In the wake of 9/11, there was much talk of how the self-sacrifice of the firefighters and of folks like Todd Beamer proved the value of a forgotten masculinity. This masculinity is characterized by a self-sacrificing physical courage employed on behalf of the weak. I believe strongly in that traditionally masculine virtue. I won't deny that the majority of firefighters who died in 9/11 were men. Nor will I deny that men, because they tend to be significantly larger and stronger, are often in a better position than women to exercise this type of virtue.
But men do not have a monopoly on heroism, nor do examples of male heroism justify exaltation of the male sex at the expense of the female sex. Anyone at any time may find himself or herself in a position to help someone weaker. Craig Planton and Andy Link were weaker than Mary Bichanich during that summer storm because they were in the water and she had a boat. If I were on a sinking ship or in a burning building, it would be my job to protect my husband because he has a disability and I do not. If I were being snatched off the street by a mad rapist, however, I would certainly appreciate it if a big strong man (or perhaps a big strong woman or a woman with a gun!) were to rescue me.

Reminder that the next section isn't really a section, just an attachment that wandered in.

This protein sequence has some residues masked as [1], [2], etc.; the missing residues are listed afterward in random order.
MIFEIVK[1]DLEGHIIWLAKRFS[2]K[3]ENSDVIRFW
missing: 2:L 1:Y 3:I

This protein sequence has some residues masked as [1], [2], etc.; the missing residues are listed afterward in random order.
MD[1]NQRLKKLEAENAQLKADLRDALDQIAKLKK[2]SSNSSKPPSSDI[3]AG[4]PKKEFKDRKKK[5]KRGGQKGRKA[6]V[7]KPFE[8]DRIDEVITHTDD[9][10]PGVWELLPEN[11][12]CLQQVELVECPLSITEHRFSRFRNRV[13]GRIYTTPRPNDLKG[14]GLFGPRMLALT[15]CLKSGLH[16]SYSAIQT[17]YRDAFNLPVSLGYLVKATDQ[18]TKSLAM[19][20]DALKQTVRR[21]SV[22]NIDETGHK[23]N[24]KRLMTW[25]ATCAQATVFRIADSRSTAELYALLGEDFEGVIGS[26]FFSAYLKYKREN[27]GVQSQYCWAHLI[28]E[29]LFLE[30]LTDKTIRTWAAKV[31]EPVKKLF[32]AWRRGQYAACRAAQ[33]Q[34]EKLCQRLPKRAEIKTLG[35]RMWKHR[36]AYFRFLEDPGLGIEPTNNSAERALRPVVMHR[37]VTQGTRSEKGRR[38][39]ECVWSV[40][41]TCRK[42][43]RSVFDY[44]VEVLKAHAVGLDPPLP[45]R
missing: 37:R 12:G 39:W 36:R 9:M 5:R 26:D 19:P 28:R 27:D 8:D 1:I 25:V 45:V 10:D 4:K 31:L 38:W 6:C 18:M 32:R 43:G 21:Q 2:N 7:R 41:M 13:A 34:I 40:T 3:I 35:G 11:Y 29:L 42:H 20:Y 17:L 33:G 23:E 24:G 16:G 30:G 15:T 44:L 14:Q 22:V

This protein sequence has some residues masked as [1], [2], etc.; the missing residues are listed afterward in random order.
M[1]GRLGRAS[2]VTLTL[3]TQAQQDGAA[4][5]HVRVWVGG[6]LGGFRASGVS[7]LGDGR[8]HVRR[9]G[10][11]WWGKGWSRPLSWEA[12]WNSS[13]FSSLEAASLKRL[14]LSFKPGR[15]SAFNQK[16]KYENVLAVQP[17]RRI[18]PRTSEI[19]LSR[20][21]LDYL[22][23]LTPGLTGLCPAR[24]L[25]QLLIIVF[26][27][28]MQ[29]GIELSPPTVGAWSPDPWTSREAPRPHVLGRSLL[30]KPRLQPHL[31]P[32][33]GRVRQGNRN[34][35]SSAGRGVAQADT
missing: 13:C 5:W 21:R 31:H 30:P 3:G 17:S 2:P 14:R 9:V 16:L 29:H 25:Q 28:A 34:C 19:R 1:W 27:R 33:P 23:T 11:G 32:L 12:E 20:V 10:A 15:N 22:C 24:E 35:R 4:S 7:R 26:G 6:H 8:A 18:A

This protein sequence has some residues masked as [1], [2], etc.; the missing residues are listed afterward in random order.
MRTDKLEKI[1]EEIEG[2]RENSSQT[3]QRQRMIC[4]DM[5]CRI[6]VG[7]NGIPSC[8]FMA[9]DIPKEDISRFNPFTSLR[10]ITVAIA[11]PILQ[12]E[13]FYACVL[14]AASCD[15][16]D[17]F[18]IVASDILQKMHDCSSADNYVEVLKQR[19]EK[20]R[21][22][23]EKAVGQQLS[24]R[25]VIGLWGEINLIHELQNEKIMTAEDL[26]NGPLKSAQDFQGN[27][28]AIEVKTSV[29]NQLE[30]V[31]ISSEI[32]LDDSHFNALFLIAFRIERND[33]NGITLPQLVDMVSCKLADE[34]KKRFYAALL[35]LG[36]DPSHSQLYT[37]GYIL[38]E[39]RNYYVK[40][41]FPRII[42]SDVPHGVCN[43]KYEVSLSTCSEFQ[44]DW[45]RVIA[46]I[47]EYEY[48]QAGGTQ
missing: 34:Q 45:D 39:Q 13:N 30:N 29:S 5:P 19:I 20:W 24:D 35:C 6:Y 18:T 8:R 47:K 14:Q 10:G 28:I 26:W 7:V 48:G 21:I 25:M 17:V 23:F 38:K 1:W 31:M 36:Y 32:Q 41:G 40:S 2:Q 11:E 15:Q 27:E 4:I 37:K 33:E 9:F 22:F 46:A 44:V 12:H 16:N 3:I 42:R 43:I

Contrary to the myths of conservative anti-feminists, the rise of feminism will not lead inexorably to the death of heroism and chivalry. Ordinary people like Mary Bichanich and Todd Beamer of 9/11 fame will continue to act in extraordinary ways when the situation calls for it. But heroism and chivalry know no gender. I think we would all do well to imagine how we would act if confronted with a situation requiring physical courage, and to teach our children to do the same, regardless of gender.